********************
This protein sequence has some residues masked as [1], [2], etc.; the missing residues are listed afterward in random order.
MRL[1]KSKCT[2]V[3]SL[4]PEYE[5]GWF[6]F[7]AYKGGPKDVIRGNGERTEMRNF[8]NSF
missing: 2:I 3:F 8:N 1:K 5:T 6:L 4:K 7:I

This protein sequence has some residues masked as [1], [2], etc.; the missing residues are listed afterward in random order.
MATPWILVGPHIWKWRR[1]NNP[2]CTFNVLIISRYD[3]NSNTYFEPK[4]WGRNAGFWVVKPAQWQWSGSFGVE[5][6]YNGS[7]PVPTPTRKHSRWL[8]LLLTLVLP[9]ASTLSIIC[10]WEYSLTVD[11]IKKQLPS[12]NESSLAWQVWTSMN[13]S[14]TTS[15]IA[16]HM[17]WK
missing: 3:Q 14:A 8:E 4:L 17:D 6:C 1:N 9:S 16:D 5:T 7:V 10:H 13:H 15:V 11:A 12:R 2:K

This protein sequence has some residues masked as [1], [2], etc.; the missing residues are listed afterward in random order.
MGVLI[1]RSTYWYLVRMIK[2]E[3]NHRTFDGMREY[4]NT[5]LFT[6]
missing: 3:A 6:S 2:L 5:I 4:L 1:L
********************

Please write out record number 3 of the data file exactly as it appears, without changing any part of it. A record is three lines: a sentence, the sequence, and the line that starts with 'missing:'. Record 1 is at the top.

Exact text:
This protein sequence has some residues masked as [1], [2], etc.; the missing residues are listed afterward in random order.
MGVLI[1]RSTYWYLVRMIK[2]E[3]NHRTFDGMREY[4]NT[5]LFT[6]
missing: 3:A 6:S 2:L 5:I 4:L 1:L